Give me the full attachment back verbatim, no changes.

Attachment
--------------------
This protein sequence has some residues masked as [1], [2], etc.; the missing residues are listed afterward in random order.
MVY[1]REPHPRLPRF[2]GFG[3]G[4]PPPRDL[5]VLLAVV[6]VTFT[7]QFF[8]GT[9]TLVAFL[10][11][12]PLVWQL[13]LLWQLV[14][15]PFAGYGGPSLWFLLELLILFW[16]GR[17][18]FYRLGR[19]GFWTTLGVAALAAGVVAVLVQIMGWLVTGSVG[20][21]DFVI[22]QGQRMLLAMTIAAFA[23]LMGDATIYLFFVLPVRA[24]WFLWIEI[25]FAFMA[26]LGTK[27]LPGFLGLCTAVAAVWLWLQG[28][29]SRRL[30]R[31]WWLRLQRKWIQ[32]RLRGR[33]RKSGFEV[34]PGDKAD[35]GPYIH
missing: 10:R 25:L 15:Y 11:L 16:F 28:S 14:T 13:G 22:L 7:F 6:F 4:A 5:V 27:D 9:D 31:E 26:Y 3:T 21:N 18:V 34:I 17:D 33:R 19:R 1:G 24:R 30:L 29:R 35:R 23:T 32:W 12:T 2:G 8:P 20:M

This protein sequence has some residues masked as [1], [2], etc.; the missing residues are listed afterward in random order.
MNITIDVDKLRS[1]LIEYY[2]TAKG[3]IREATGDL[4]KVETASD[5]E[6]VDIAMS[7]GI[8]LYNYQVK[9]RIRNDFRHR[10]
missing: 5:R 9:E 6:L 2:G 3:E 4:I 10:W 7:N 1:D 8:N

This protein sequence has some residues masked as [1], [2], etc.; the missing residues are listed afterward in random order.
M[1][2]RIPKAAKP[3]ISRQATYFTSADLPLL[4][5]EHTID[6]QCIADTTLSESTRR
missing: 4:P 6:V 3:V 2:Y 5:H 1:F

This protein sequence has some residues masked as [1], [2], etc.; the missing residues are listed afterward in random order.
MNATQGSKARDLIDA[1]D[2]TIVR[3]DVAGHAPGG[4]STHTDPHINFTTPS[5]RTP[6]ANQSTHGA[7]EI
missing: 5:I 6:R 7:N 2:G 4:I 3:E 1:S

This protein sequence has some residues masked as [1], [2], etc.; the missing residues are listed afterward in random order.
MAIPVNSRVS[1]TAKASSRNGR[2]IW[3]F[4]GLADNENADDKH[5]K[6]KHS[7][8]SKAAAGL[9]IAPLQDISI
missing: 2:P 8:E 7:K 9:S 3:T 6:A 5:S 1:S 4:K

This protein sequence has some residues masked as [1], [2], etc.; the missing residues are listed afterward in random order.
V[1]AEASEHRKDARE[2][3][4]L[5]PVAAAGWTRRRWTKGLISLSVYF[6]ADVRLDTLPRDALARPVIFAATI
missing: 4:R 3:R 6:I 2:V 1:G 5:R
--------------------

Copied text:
This protein sequence has some residues masked as [1], [2], etc.; the missing residues are listed afterward in random order.
MVY[1]REPHPRLPRF[2]GFG[3]G[4]PPPRDL[5]VLLAVV[6]VTFT[7]QFF[8]GT[9]TLVAFL[10][11][12]PLVWQL[13]LLWQLV[14][15]PFAGYGGPSLWFLLELLILFW[16]GR[17][18]FYRLGR[19]GFWTTLGVAALAAGVVAVLVQIMGWLVTGSVG[20][21]DFVI[22]QGQRMLLAMTIAAFA[23]LMGDATIYLFFVLPVRA[24]WFLWIEI[25]FAFMA[26]LGTK[27]LPGFLGLCTAVAAVWLWLQG[28][29]SRRL[30]R[31]WWLRLQRKWIQ[32]RLRGR[33]RKSGFEV[34]PGDKAD[35]GPYIH
missing: 10:R 25:L 15:Y 11:L 16:F 28:S 14:T 13:G 22:L 7:F 6:F 4:A 5:V 27:D 9:D 31:E 26:Y 3:T 21:N 18:V 34:I 17:D 33:R 19:R 1:G 24:R 30:L 29:R 35:R 23:T 32:W 12:T 2:G 8:P 20:M

This protein sequence has some residues masked as [1], [2], etc.; the missing residues are listed afterward in random order.
MNITIDVDKLRS[1]LIEYY[2]TAKG[3]IREATGDL[4]KVETASD[5]E[6]VDIAMS[7]GI[8]LYNYQVK[9]RIRNDFRHR[10]
missing: 5:R 9:E 6:L 2:G 3:E 4:I 10:W 7:N 1:D 8:N

This protein sequence has some residues masked as [1], [2], etc.; the missing residues are listed afterward in random order.
M[1][2]RIPKAAKP[3]ISRQATYFTSADLPLL[4][5]EHTID[6]QCIADTTLSESTRR
missing: 4:P 6:V 3:V 2:Y 5:H 1:F

This protein sequence has some residues masked as [1], [2], etc.; the missing residues are listed afterward in random order.
MNATQGSKARDLIDA[1]D[2]TIVR[3]DVAGHAPGG[4]STHTDPHINFTTPS[5]RTP[6]ANQSTHGA[7]EI
missing: 5:I 6:R 7:N 2:G 4:I 3:E 1:S

This protein sequence has some residues masked as [1], [2], etc.; the missing residues are listed afterward in random order.
MAIPVNSRVS[1]TAKASSRNGR[2]IW[3]F[4]GLADNENADDKH[5]K[6]KHS[7][8]SKAAAGL[9]IAPLQDISI
missing: 2:P 8:E 7:K 9:S 3:T 6:A 5:S 1:S 4:K

This protein sequence has some residues masked as [1], [2], etc.; the missing residues are listed afterward in random order.
V[1]AEASEHRKDARE[2][3][4]L[5]PVAAAGWTRRRWTKGLISLSVYF[6]ADVRLDTLPRDALARPVIFAATI
missing: 4:R 3:R 6:I 2:V 1:G 5:R